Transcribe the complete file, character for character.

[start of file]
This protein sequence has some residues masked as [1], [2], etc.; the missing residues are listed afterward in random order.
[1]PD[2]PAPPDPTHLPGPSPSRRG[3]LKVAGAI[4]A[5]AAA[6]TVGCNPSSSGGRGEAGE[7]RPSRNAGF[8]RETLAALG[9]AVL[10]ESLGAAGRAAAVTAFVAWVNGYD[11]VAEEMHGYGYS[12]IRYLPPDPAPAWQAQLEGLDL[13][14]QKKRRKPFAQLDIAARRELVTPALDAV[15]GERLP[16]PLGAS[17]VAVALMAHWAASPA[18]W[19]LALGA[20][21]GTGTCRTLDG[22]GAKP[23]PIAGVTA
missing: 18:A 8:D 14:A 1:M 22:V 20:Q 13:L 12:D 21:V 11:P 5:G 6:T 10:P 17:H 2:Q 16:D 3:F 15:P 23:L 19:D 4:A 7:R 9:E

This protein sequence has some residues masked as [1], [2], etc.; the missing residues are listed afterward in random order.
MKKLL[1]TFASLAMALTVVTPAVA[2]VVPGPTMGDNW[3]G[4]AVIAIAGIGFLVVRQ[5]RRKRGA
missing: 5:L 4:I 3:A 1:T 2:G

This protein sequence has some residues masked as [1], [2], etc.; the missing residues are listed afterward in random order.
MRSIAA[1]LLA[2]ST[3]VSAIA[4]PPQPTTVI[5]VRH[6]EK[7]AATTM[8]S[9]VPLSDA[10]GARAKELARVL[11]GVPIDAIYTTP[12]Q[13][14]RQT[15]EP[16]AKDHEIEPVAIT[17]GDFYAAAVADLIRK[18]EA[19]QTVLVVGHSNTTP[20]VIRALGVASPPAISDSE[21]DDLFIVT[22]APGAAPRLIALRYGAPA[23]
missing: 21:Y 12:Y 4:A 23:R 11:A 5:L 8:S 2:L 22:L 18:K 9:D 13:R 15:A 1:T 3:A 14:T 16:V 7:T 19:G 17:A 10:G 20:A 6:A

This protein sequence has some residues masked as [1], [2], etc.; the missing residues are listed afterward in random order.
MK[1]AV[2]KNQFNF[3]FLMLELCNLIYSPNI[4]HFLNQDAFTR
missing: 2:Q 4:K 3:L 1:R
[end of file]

This protein sequence has some residues masked as [1], [2], etc.; the missing residues are listed afterward in random order.
[1]PD[2]PAPPDPTHLPGPSPSRRG[3]LKVAGAI[4]A[5]AAA[6]TVGCNPSSSGGRGEAGE[7]RPSRNAGF[8]RETLAALG[9]AVL[10]ESLGAAGRAAAVTAFVAWVNGYD[11]VAEEMHGYGYS[12]IRYLPPDPAPAWQAQLEGLDL[13][14]QKKRRKPFAQLDIAARRELVTPALDAV[15]GERLP[16]PLGAS[17]VAVALMAHWAASPA[18]W[19]LALGA[20][21]GTGTCRTLDG[22]GAKP[23]PIAGVTA
missing: 18:A 8:D 14:A 1:M 22:V 20:Q 13:L 12:D 21:V 11:P 5:G 6:T 10:P 17:H 2:Q 16:D 3:F 15:P 23:L 19:D 4:A 7:R 9:E

This protein sequence has some residues masked as [1], [2], etc.; the missing residues are listed afterward in random order.
MKKLL[1]TFASLAMALTVVTPAVA[2]VVPGPTMGDNW[3]G[4]AVIAIAGIGFLVVRQ[5]RRKRGA
missing: 5:L 4:I 3:A 1:T 2:G

This protein sequence has some residues masked as [1], [2], etc.; the missing residues are listed afterward in random order.
MRSIAA[1]LLA[2]ST[3]VSAIA[4]PPQPTTVI[5]VRH[6]EK[7]AATTM[8]S[9]VPLSDA[10]GARAKELARVL[11]GVPIDAIYTTP[12]Q[13][14]RQT[15]EP[16]AKDHEIEPVAIT[17]GDFYAAAVADLIRK[18]EA[19]QTVLVVGHSNTTP[20]VIRALGVASPPAISDSE[21]DDLFIVT[22]APGAAPRLIALRYGAPA[23]
missing: 21:Y 12:Y 4:A 23:R 11:A 5:L 8:S 2:L 22:L 18:K 9:D 13:R 15:A 1:T 3:A 14:T 16:V 7:T 19:G 17:A 10:G 20:A 6:A

This protein sequence has some residues masked as [1], [2], etc.; the missing residues are listed afterward in random order.
MK[1]AV[2]KNQFNF[3]FLMLELCNLIYSPNI[4]HFLNQDAFTR
missing: 2:Q 4:K 3:L 1:R